Had Washington not decided to change its screen-and-roll plays earlier in the second half, or had Arizona Wildcats coach Sean Miller not thought his team needed rest, maybe the final three seconds of Saturday night's 87-86 win over the Huskies would have ended differently.
It would have been a shame.
"I've never been a part of a game like this, with the type of crowd we had and the type of team we played against," UA forward Jesse Perry said.
There was more action in the final three seconds of Saturday's game than anywhere in Tucson on Saturday, including La Fiesta de las Vaqueros.
There were two turnovers and three different possessions - and not a single basket was scored.
Had Miller not been out of timeouts, he could have drawn up a different in-bounds play or told his players to give a foul.
Then, who knows how the game would have ended?
"It came down to the last seconds," Perry said.
Here's a look at the final three:
• Three seconds left: The travel. Matthew Bryan-Amaning had torched the Wildcats for 18 of his 24 points in the second half. So it was no surprise when he caught the ball in the right post with his back to UA forward Derrick Williams and his team trailing by one.
The UA could have fouled and forced UW to pass the ball in from out of bounds.
Miller admits the Huskies were "almost anticipating it," but he told the UA not to foul under eight seconds. The odds of the Huskies being in the act of shooting - and therefore earning free throws - were too great.
As Bryan-Amaning backed toward the basket, Williams waited for his opponent's up-and-under move to the rim. But the Huskies senior lost his balance and quickly passed the ball.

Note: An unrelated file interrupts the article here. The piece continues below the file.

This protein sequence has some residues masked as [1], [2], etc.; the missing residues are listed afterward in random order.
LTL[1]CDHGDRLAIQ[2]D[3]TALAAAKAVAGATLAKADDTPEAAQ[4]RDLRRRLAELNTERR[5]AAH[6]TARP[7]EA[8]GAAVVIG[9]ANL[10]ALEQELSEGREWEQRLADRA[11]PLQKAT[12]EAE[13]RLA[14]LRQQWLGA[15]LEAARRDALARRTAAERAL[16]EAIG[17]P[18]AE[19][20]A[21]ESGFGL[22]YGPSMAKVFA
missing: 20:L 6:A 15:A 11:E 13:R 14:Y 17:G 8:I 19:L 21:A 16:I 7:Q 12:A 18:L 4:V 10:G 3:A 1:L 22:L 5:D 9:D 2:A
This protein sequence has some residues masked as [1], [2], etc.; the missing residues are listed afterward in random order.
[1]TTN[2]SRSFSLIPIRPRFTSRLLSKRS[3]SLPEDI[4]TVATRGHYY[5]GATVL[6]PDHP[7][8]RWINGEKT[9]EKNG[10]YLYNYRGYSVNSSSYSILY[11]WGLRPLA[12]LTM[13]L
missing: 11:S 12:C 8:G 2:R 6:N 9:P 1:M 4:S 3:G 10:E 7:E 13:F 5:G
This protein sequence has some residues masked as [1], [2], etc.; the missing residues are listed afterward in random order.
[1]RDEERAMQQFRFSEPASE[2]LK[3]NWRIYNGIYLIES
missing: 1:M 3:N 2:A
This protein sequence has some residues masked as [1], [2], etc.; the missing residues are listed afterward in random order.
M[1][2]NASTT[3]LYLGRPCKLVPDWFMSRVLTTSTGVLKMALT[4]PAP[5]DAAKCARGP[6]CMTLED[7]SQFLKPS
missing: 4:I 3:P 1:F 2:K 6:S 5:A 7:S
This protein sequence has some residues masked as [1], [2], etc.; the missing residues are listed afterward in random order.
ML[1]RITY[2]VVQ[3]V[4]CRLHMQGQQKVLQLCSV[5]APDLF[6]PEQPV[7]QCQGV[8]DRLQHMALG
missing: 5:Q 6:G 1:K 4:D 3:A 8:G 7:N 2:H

He was called for a travel - his second of the game.
"He traveled before they even called it," Williams said. "He traveled twice, basically. I kinda stopped waiting for the whistle, but I guess the whistle already blew."
• 2.2 seconds left: The Incomplete Pass. If Miller had a timeout, he would have used it to draw up an in-bounds play under the UW basket.
"I wanted to throw it deep, and he wanted to set up the play," said forward Solomon Hill, the passer.
Hill decided to pass to guard MoMo Jones, who flashed toward the baseline to Hill's right about 12 feet away. Two defenders chased.
Hill's pass hit Jones' left shoe and kicked out of bounds, giving UW the ball with 2.2 seconds left.
"When you have a turnover like that," Miller said, "it's 'ah, maybe not today.' "
Hill and Miller said that with a timeout, they likely would have decided to throw deep.
"At least we got some time run off the clock," Hill said.
• 0.2 of a second left: The Block. The Huskies' Justin Holiday passed the ball in from under their own basket to Darnell Gant, who was guarded by Jamelle Horne in the right post.
The junior, who started because Aziz N'Diaye was late for the team bus, floated a right-handed shot. As the ball rose toward its peak, Williams swatted it away.
"I really can't explain it," Williams said of the block.
UW coach Lorenzo Romar said minutes after the game that he didn't know if it was goaltending.
"I can't wait to look at it on film," he said.
Miller said a goaltending whistle would have been a "real tough call to make," given the situation.
"He really went up and got it at the peak of the shot," Miller said.
Williams said he "wasn't really worried" about a goaltending call, which would have given UW the win.
"When I was going up, that was when he first released the ball," Williams said. "I timed it perfectly. Luckily, they didn't call the goaltending. I believe if we were at Washington, they might have called that."
As it was, Washington needed to lob the ensuing inbounds pass for a tip-in.
But Williams was there.
A thrilled Miller congratulated Romar on the game, and mistakenly said, "Good win."
After the final three seconds, it was easy to be discombobulated.
"What I meant to say was, 'Good game,' " Miller said, smiling.